NORTH NEWTON, KAN. – Bethel College senior Clint Harris, Manhattan, has spent the last three-and-a-half years singing, dancing and acting at every opportunity.
For his final project, Harris has placed himself on the other side, as he directs Steve Martin’s (yes, that Steve Martin) comedy Picasso at the Lapin Agile.
In the play, which premiered in 1993, Albert Einstein and Pablo Picasso, age 25 and 23, respectively, meet at a bar called the Lapin Agile (Nimble Rabbit) in Paris. The date is Oct. 8, 1904, when both men are on the verge of amazing ideas (Einstein will publish the special theory of relativity in 1905 and Picasso will paint Les Demoiselles d’Avignon in 1907). When they find themselves at the Lapin Agile, they have a long debate on the value of genius and talent.
Though Harris has directed one-acts at Bethel, this is his first time leading a full-length production. “It’s been interesting trying to direct a cast composed of my classmates and friends,” he says. “I’m fortunate to have a cast I have a great deal of respect for as people and performers, and whom I’m able to work with not so much as a dictator of their performances, but as a guide.”
The cast of Picasso at the Lapin Agile, in order of appearance, is: Micah Smith, freshman from Topeka, as Freddy; Cody Claassen, freshman from Whitewater, as Gaston; Audra Miller, sophomore from Hesston, as Germaine; Seth Dunn, junior from Fresno, Calif., as Einstein; Sarah Pohl, junior from Moundridge, as Suzanne; Jacob Brubaker, freshman from Miami, Ariz., as Sagot; Creigh Bartel, sophomore from Newton, as Picasso; Aaron Tschetter, freshman from Freeman, S.D., as Schmendiman; Megan Siebert, sophomore from Topeka, as the Countess and Female Admirer; and Joshua Powell, senior from Basehor, as A Visitor.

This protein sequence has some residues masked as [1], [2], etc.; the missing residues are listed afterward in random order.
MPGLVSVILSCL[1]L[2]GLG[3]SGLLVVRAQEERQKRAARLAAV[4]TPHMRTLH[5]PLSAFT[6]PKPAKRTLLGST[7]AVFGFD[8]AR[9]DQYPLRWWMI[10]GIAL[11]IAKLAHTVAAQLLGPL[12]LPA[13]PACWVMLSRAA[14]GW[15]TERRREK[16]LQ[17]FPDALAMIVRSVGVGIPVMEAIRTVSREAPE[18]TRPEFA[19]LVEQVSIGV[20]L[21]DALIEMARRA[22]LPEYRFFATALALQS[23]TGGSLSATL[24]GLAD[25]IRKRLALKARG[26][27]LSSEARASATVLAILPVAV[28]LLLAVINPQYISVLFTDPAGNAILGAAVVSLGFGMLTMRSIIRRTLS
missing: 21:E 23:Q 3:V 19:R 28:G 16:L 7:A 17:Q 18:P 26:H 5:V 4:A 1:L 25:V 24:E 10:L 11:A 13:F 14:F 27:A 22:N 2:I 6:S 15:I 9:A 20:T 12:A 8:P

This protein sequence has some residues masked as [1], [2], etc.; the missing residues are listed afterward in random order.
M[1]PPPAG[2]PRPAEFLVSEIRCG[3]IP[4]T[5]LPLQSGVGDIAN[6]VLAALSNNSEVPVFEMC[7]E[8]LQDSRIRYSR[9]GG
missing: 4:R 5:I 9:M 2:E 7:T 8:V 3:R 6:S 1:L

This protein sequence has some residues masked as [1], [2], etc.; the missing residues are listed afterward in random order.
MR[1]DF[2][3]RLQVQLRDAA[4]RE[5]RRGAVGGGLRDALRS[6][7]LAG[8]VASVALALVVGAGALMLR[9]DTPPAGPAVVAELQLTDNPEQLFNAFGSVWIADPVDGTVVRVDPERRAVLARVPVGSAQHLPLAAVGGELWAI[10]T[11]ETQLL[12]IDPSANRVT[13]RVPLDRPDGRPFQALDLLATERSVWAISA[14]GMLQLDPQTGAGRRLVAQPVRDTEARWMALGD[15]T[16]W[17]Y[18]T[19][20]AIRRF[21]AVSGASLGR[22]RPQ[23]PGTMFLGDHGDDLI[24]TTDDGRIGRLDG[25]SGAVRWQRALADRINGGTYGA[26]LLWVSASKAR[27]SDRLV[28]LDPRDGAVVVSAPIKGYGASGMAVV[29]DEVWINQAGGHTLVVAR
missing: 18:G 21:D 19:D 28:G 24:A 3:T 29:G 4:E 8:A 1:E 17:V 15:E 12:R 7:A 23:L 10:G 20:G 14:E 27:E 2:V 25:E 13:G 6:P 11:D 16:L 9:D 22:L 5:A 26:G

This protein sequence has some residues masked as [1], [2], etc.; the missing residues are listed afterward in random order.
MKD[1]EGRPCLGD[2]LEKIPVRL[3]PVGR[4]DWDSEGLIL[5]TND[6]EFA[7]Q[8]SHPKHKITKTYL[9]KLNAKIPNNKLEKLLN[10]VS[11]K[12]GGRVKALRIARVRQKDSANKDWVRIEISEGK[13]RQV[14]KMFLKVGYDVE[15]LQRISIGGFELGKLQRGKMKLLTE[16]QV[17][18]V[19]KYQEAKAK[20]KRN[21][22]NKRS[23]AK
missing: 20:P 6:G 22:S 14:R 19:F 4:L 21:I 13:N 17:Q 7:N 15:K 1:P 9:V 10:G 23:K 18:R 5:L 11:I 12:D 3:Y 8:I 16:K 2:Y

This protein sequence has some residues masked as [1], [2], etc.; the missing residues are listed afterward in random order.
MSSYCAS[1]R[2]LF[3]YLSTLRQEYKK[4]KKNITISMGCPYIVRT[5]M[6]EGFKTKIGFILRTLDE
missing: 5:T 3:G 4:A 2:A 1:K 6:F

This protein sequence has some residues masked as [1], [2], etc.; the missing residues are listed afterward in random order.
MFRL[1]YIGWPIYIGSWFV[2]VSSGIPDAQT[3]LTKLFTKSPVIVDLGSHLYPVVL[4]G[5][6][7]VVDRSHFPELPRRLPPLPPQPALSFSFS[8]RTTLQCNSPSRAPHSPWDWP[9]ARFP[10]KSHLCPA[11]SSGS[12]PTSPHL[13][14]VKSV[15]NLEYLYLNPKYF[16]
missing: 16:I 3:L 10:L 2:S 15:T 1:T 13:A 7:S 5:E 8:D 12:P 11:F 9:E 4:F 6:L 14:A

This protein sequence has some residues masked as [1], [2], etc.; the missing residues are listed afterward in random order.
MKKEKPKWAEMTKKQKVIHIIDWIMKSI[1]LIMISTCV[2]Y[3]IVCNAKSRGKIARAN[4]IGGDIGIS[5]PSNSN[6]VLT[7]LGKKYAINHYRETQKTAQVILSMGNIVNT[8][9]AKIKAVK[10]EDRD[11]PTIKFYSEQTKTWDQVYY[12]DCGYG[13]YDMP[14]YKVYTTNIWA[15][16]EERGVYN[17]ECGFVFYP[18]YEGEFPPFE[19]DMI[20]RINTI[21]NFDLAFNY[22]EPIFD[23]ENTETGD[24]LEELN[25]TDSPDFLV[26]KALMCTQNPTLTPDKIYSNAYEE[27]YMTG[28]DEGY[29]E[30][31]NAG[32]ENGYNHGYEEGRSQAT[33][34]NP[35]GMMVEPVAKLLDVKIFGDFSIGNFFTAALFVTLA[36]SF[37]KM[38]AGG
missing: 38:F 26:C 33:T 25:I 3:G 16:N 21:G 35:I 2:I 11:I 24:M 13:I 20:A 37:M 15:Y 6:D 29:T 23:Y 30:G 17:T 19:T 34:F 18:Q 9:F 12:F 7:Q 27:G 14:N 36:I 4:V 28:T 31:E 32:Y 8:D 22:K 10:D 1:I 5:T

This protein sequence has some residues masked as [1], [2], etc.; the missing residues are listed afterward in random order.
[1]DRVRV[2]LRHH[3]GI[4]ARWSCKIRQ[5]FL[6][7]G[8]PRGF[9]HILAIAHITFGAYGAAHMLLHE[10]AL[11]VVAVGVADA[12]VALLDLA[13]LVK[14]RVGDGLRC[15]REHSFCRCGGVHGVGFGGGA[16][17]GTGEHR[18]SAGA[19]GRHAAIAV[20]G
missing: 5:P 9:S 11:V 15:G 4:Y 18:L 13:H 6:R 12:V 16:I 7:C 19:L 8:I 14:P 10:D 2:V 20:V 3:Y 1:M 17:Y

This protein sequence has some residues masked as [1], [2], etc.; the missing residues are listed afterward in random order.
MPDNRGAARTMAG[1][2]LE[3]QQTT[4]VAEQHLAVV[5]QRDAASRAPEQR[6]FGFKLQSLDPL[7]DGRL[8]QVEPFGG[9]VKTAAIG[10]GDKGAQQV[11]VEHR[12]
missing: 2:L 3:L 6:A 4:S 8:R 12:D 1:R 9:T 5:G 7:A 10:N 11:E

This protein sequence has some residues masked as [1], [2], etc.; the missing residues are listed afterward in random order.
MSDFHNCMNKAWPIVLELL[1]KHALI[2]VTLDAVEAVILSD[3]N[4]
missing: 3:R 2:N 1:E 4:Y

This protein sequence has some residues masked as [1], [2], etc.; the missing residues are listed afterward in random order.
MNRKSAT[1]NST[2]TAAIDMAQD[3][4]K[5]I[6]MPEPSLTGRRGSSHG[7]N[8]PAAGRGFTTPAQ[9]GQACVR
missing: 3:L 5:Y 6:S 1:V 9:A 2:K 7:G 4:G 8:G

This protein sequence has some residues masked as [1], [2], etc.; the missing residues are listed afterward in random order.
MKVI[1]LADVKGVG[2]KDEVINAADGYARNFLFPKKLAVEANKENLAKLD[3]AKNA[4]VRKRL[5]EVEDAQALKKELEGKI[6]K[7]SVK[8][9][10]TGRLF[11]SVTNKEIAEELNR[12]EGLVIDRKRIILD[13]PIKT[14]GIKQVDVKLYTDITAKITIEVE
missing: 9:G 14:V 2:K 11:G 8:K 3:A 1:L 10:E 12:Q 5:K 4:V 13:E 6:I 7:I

In addition to Harris as director, the crew consists of April Kabagambe, junior from Newton, stage manager; Jocelyn Wilkinson, freshman from San Antonio, Texas, lighting design; Gregory Crane, an Emmy®-winning professional scenic designer from Oklahoma City, set design; Julia Miller, sophomore from Hesston, costumes; and Allison Yoder, sophomore from Kalona, Iowa, hair and makeup.
“I’ve discovered that being a director is not so much telling each actor how to play their character, but coming in every day as an audience member with a critical eye and leading an exploration of how best to perform the script we started with, on the stage we have, before the audience we will have,” Harris says. “That said, this is my first experience directing a full-length piece, and I expect that, should I ever be so lucky as to have another opportunity to do so, I will find myself continuing to grow. Everything here might change.
Describing himself as “a graduating senior with professional theatrical aspirations,” Harris continues, “[Picasso at the Lapin Agile] has been a captivating script to work with. As Picasso and Einstein deal with the tension and harmony between science and art that guides each of them into the creation of truly world-altering ideas, I find myself reminded that to create something that moves people, I must be aware of everything that goes into the human experience of searching for meaning in a world rich with it.
“The play is about the birth of the modern world, one in which ‘no movement will be as beautiful as the movement of the line across the paper, the note across the staff, or the idea across the mind,’” he says.
Picasso at the Lapin Agile will be on the Krehbiel Auditorium stage in the Fine Arts Center at Bethel College Thursday, Friday and Saturday, March 3, 4 and 5, starting at 7:30 each evening.
Ticket prices are: adults, $10; non-Bethel students and adults age 65 and older, $8; Bethel students, $5. Due to adult themes, the play is not recommended for young children. Tickets are available at Thresher Bookstore in Schultz Student Center on campus, open Monday-Friday, 8 a.m.-5 p.m., 316-284-5205 (credit card required to reserve tickets over the phone), or at the door.